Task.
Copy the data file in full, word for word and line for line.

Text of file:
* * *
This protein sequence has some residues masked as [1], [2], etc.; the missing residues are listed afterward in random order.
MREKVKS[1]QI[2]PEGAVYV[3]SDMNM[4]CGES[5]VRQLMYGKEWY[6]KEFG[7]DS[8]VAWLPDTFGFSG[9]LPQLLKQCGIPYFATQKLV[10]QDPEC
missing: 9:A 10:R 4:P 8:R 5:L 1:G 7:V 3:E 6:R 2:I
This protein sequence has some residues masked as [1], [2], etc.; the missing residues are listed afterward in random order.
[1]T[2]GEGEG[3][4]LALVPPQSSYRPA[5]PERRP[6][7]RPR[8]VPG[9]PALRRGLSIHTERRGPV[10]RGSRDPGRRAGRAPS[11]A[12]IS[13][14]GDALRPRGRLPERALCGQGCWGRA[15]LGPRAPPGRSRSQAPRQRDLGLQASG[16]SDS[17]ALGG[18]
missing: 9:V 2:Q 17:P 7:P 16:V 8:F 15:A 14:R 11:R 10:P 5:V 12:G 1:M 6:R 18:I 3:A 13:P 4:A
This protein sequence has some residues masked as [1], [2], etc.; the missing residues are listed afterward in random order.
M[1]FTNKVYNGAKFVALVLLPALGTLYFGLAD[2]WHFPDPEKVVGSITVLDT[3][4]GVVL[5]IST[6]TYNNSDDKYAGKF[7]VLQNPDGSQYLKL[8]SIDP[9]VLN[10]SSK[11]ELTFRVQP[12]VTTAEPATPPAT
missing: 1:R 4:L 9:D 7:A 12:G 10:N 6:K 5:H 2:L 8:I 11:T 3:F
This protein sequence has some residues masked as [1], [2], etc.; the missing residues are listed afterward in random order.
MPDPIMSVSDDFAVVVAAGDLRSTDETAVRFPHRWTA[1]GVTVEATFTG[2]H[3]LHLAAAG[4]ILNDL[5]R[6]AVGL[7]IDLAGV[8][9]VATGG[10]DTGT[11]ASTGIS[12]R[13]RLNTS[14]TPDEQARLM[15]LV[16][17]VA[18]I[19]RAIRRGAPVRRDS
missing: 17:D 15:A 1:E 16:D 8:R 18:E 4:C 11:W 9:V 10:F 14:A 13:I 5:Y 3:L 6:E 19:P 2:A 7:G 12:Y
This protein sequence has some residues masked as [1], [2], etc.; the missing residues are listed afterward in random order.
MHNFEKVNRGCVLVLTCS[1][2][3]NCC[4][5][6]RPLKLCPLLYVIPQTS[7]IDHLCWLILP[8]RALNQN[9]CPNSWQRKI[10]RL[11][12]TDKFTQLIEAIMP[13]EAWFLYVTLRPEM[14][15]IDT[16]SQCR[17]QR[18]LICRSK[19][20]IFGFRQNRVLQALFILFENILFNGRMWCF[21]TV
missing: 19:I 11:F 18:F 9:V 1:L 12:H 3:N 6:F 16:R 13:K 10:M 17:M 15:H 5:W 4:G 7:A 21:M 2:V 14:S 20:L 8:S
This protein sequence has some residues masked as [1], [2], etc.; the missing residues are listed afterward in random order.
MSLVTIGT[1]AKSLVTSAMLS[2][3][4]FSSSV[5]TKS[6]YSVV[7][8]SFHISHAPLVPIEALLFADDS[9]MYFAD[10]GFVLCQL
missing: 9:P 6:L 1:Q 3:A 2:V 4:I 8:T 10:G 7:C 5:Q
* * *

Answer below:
This protein sequence has some residues masked as [1], [2], etc.; the missing residues are listed afterward in random order.
MREKVKS[1]QI[2]PEGAVYV[3]SDMNM[4]CGES[5]VRQLMYGKEWY[6]KEFG[7]DS[8]VAWLPDTFGFSG[9]LPQLLKQCGIPYFATQKLV[10]QDPEC
missing: 9:A 10:R 4:P 8:R 5:L 1:G 7:V 3:E 6:R 2:I
This protein sequence has some residues masked as [1], [2], etc.; the missing residues are listed afterward in random order.
[1]T[2]GEGEG[3][4]LALVPPQSSYRPA[5]PERRP[6][7]RPR[8]VPG[9]PALRRGLSIHTERRGPV[10]RGSRDPGRRAGRAPS[11]A[12]IS[13][14]GDALRPRGRLPERALCGQGCWGRA[15]LGPRAPPGRSRSQAPRQRDLGLQASG[16]SDS[17]ALGG[18]
missing: 9:V 2:Q 17:P 7:P 16:V 8:F 15:A 14:R 11:R 10:P 5:V 12:G 1:M 6:R 18:I 3:A 13:P 4:A
This protein sequence has some residues masked as [1], [2], etc.; the missing residues are listed afterward in random order.
M[1]FTNKVYNGAKFVALVLLPALGTLYFGLAD[2]WHFPDPEKVVGSITVLDT[3][4]GVVL[5]IST[6]TYNNSDDKYAGKF[7]VLQNPDGSQYLKL[8]SIDP[9]VLN[10]SSK[11]ELTFRVQP[12]VTTAEPATPPAT
missing: 1:R 4:L 9:D 7:A 12:G 10:N 6:K 5:H 2:L 8:I 11:T 3:F
This protein sequence has some residues masked as [1], [2], etc.; the missing residues are listed afterward in random order.
MPDPIMSVSDDFAVVVAAGDLRSTDETAVRFPHRWTA[1]GVTVEATFTG[2]H[3]LHLAAAG[4]ILNDL[5]R[6]AVGL[7]IDLAGV[8][9]VATGG[10]DTGT[11]ASTGIS[12]R[13]RLNTS[14]TPDEQARLM[15]LV[16][17]VA[18]I[19]RAIRRGAPVRRDS
missing: 17:D 15:A 1:E 16:D 8:R 18:E 4:C 11:W 9:V 10:F 14:A 13:I 5:Y 3:L 6:E 19:P 2:A 7:G 12:Y
This protein sequence has some residues masked as [1], [2], etc.; the missing residues are listed afterward in random order.
MHNFEKVNRGCVLVLTCS[1][2][3]NCC[4][5][6]RPLKLCPLLYVIPQTS[7]IDHLCWLILP[8]RALNQN[9]CPNSWQRKI[10]RL[11][12]TDKFTQLIEAIMP[13]EAWFLYVTLRPEM[14][15]IDT[16]SQCR[17]QR[18]LICRSK[19][20]IFGFRQNRVLQALFILFENILFNGRMWCF[21]TV
missing: 19:I 11:F 18:F 9:V 1:L 12:H 3:N 6:F 16:R 13:K 10:M 17:M 15:H 5:W 4:G 7:A 21:M 2:V 14:S 20:L 8:S
This protein sequence has some residues masked as [1], [2], etc.; the missing residues are listed afterward in random order.
MSLVTIGT[1]AKSLVTSAMLS[2][3][4]FSSSV[5]TKS[6]YSVV[7][8]SFHISHAPLVPIEALLFADDS[9]MYFAD[10]GFVLCQL
missing: 9:P 6:L 1:Q 3:A 2:V 4:I 8:T 10:G 7:C 5:Q